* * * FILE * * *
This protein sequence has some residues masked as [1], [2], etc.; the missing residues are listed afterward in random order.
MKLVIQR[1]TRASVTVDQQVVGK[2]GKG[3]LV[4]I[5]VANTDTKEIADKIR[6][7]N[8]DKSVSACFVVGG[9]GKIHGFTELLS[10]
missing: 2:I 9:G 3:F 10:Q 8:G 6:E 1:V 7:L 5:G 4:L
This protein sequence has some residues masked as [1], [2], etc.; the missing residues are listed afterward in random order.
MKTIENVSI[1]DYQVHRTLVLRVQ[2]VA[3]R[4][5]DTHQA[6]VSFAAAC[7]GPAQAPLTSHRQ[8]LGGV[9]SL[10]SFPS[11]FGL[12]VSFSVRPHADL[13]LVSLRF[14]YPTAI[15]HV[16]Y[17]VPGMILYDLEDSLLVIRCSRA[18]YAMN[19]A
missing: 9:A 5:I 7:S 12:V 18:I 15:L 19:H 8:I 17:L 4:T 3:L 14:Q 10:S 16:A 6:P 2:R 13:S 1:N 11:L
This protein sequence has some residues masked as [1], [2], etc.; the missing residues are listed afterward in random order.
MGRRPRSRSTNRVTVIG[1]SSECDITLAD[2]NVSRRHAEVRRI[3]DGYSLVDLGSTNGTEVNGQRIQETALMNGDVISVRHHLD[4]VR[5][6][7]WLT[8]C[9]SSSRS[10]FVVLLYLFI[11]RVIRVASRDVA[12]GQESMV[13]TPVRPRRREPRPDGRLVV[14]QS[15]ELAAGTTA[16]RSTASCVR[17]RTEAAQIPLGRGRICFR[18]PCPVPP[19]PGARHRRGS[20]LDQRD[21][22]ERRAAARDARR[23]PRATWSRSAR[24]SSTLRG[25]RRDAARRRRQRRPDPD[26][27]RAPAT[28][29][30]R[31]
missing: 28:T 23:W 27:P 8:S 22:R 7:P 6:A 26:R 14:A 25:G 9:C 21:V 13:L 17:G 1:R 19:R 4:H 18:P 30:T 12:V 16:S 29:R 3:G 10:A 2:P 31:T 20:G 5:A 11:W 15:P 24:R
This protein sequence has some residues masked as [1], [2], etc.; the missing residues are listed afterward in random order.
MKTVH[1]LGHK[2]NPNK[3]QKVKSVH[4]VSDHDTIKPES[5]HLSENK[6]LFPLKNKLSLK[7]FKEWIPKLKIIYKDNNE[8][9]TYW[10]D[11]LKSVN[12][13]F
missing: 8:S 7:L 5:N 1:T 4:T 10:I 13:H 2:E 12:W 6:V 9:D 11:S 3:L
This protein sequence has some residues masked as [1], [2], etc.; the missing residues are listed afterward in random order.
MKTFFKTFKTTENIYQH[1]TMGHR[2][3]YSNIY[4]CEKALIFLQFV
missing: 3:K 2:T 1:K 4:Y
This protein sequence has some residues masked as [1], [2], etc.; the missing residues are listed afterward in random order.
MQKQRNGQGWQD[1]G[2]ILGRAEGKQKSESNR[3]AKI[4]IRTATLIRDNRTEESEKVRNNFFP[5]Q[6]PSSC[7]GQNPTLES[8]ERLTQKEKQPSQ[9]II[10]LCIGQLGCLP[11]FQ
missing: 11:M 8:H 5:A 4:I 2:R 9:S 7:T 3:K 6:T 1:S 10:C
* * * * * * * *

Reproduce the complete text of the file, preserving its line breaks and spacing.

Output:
This protein sequence has some residues masked as [1], [2], etc.; the missing residues are listed afterward in random order.
MKLVIQR[1]TRASVTVDQQVVGK[2]GKG[3]LV[4]I[5]VANTDTKEIADKIR[6][7]N[8]DKSVSACFVVGG[9]GKIHGFTELLS[10]
missing: 2:I 9:G 3:F 10:Q 8:G 6:E 1:V 7:L 5:G 4:L
This protein sequence has some residues masked as [1], [2], etc.; the missing residues are listed afterward in random order.
MKTIENVSI[1]DYQVHRTLVLRVQ[2]VA[3]R[4][5]DTHQA[6]VSFAAAC[7]GPAQAPLTSHRQ[8]LGGV[9]SL[10]SFPS[11]FGL[12]VSFSVRPHADL[13]LVSLRF[14]YPTAI[15]HV[16]Y[17]VPGMILYDLEDSLLVIRCSRA[18]YAMN[19]A
missing: 9:A 5:I 7:S 12:V 18:I 15:L 19:H 8:I 17:L 4:T 3:L 14:Q 10:S 16:A 6:P 2:R 13:S 1:N 11:L
This protein sequence has some residues masked as [1], [2], etc.; the missing residues are listed afterward in random order.
MGRRPRSRSTNRVTVIG[1]SSECDITLAD[2]NVSRRHAEVRRI[3]DGYSLVDLGSTNGTEVNGQRIQETALMNGDVISVRHHLD[4]VR[5][6][7]WLT[8]C[9]SSSRS[10]FVVLLYLFI[11]RVIRVASRDVA[12]GQESMV[13]TPVRPRRREPRPDGRLVV[14]QS[15]ELAAGTTA[16]RSTASCVR[17]RTEAAQIPLGRGRICFR[18]PCPVPP[19]PGARHRRGS[20]LDQRD[21][22]ERRAAARDARR[23]PRATWSRSAR[24]SSTLRG[25]RRDAARRRRQRRPDPD[26][27]RAPAT[28][29][30]R[31]
missing: 28:T 23:W 27:P 8:S 22:R 7:P 6:A 26:R 14:A 25:G 9:C 21:V 13:L 17:G 1:R 19:R 4:H 18:P 30:T 12:V 16:S 29:R 3:G 10:A 2:P 31:T 20:G 5:A 11:W 15:P 24:R
This protein sequence has some residues masked as [1], [2], etc.; the missing residues are listed afterward in random order.
MKTVH[1]LGHK[2]NPNK[3]QKVKSVH[4]VSDHDTIKPES[5]HLSENK[6]LFPLKNKLSLK[7]FKEWIPKLKIIYKDNNE[8][9]TYW[10]D[11]LKSVN[12][13]F
missing: 8:S 7:L 5:N 1:T 4:T 10:I 13:H 2:E 12:W 6:V 9:D 11:S 3:L
This protein sequence has some residues masked as [1], [2], etc.; the missing residues are listed afterward in random order.
MKTFFKTFKTTENIYQH[1]TMGHR[2][3]YSNIY[4]CEKALIFLQFV
missing: 3:K 2:T 1:K 4:Y
This protein sequence has some residues masked as [1], [2], etc.; the missing residues are listed afterward in random order.
MQKQRNGQGWQD[1]G[2]ILGRAEGKQKSESNR[3]AKI[4]IRTATLIRDNRTEESEKVRNNFFP[5]Q[6]PSSC[7]GQNPTLES[8]ERLTQKEKQPSQ[9]II[10]LCIGQLGCLP[11]FQ
missing: 11:M 8:H 5:A 4:I 2:R 9:S 7:T 3:K 6:T 1:S 10:C